IMSA’s season-opening weekend in Daytona was undoubtedly a roller-coaster of emotions for Scott Tucker.
The Level 5 Motorsports team owner scored a milestone 100th career victory in Friday’s Ferrari Challenge race and watched his new customer GTD program take the checkered flag in the Rolex 24, only to be given a post-race penalty for avoidable contact deemed by the race director.
However, the ruling was overturned some four hours later by IMSA, which confirmed Tucker and co-drivers Townsend Bell, Jeff Segal, Bill Sweedler and Alessandro Pier Guidi as class winners in the twice-around-the-clock endurance classic, although long after the formal round of victory celebrations had concluded.
Sportscar365 caught up with Tucker to get his thoughts on the history making weekend, which saw him complete the U.S. endurance racing triple crown of class wins at Daytona, Sebring and Petit Le Mans.
How does it feel to be a Rolex 24 winner?
“Obviously Daytona is something very special, both here in America and around the world. When you think about the famous names that have won there — Mario Andretti, A.J. Foyt, Mark Donohue — every driver wants to be on that list. With all of the time and effort we have put into the Rolex 24 over the years, I am very proud to celebrate this with the entire Level 5 team. Of course we are all especially proud to deliver this win for Ferrari.”
What was going through your mind after the race when the No. 555 Ferrari was penalized?
“It seems very odd and strange to me that it took a regrettable four-hour closed door meeting after the race to decide such an obvious call, evidenced by the outcry from the fans. I have no further comment except to apologize to the entire Level 5 team, our clients, sponsors and Ferrari for not getting to participate in the legendary Rolex 24 podium ceremonies. These are very precious moments and memories that only come around once in a lifetime.”
Has it been a big change going from prototypes to a customer GTD program?
“We got these cars just a few weeks ago. The team has tremendous experience with all different types of cars, series and programs, so things are pretty well-rehearsed. I built this business from the start with the customer program in mind. We reached critical mass so to speak in 2013 with our capabilities, staff, and racing resume. When the merger was announced, I knew that was the market’s signal to expand.”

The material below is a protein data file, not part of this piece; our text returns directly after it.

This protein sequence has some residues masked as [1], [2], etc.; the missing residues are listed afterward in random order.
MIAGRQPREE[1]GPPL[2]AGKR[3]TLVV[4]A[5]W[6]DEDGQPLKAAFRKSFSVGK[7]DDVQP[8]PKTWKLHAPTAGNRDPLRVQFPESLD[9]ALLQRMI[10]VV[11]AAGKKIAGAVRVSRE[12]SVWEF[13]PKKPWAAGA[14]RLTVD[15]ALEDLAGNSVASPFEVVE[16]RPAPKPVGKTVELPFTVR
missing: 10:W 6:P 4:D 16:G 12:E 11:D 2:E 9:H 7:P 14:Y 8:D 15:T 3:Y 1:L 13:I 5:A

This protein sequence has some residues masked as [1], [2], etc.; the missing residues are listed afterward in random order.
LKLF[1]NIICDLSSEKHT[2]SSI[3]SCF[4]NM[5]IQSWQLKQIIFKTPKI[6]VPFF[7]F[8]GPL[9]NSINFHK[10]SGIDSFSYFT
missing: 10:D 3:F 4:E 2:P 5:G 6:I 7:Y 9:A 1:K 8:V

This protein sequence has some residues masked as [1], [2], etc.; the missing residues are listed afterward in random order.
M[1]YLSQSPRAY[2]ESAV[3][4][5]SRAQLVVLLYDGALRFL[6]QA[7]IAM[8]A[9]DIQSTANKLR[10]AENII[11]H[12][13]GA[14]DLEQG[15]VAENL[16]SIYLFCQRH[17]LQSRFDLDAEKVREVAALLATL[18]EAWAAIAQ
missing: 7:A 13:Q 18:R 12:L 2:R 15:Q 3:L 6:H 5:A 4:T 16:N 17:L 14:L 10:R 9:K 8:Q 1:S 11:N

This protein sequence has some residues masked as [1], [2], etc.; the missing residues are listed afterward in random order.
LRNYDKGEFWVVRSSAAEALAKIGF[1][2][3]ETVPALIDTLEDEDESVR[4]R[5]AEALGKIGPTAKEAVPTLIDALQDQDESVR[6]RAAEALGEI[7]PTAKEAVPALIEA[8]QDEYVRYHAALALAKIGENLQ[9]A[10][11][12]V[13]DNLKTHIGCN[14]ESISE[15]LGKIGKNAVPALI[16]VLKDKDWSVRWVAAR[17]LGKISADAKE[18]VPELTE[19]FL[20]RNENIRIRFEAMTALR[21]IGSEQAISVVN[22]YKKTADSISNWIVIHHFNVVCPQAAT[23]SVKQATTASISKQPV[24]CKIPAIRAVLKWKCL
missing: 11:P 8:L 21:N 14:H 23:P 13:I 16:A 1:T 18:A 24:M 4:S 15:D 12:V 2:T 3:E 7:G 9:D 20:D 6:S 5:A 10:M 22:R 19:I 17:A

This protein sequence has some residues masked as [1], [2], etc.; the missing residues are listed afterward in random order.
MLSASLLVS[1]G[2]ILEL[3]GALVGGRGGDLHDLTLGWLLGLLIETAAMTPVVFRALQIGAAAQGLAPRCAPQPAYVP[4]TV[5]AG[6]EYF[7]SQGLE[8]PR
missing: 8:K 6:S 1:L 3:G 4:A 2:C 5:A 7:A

What are some of the differences in this year’s program?
“Obviously, we’ve added some great talent to the effort by partnering with Bill Sweedler, Townsend Bell, Mike LaMarra, Terry Borcheller and Jeff Segal. But, the goal is always to field the best possible entry and dot every ‘I’ and cross every ‘T’, systematically eliminating every possible variable. Our approach in that regard does not change. The win proves we have the right approach, process and people.”
Did you ever expect to get to 100 wins in your driving career?
“I didn’t set out with any numbers in mind, but I wanted to put forth my best effort — in every race — toward winning. That’s why you race. Reaching that milestone is a great opportunity to look back and think about all of the great people who have been a part of it.”
What are your most memorable victories?
“This race is right up there at the top along with the four consecutive wins and Sebring and Petit Le Mans.”
What’s the status of the team’s PC program, which had initially been on the full-season entry list?
“The PC program we have put together is a program that was designed to win the championship. We are still in the process of finding the right drivers and sponsors that can execute on that program.”